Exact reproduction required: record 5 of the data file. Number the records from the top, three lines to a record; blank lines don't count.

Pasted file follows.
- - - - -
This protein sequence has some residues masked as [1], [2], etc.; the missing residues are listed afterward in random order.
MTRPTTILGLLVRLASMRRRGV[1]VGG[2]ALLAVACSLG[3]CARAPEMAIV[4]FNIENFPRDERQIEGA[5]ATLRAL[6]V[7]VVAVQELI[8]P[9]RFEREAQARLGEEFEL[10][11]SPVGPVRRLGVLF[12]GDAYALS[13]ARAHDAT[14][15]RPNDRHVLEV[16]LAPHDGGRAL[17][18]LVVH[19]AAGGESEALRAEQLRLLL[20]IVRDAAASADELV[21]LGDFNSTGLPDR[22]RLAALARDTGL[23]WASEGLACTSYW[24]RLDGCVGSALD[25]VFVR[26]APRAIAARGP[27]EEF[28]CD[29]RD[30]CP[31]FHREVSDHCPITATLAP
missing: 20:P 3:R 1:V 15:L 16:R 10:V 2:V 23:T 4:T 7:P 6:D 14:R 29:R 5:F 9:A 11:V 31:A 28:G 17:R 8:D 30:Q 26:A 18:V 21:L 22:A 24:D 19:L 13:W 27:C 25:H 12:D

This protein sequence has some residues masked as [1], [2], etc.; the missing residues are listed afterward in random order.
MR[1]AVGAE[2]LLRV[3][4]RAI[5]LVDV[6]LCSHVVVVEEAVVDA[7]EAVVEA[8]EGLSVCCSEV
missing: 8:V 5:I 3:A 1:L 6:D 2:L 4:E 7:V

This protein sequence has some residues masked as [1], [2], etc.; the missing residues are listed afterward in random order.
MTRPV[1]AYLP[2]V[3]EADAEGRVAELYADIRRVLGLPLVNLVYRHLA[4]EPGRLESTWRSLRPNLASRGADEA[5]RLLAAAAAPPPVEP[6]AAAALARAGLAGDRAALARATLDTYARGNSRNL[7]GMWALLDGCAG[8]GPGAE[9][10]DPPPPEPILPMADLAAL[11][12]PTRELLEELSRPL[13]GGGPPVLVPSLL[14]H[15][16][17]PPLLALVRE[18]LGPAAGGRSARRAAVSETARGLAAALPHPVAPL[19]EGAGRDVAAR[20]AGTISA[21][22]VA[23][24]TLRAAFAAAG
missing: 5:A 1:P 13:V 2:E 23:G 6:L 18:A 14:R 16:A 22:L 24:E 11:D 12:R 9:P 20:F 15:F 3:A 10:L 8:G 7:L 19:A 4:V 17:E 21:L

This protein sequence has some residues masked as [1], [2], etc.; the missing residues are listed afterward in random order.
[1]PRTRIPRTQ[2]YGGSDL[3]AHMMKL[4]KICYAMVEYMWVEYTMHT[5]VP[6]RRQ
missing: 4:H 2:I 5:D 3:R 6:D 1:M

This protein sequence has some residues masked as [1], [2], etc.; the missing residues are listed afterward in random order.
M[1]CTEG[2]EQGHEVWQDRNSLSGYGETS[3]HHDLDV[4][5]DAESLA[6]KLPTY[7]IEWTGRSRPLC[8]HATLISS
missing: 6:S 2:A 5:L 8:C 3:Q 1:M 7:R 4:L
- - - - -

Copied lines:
This protein sequence has some residues masked as [1], [2], etc.; the missing residues are listed afterward in random order.
M[1]CTEG[2]EQGHEVWQDRNSLSGYGETS[3]HHDLDV[4][5]DAESLA[6]KLPTY[7]IEWTGRSRPLC[8]HATLISS
missing: 6:S 2:A 5:L 8:C 3:Q 1:M 7:R 4:L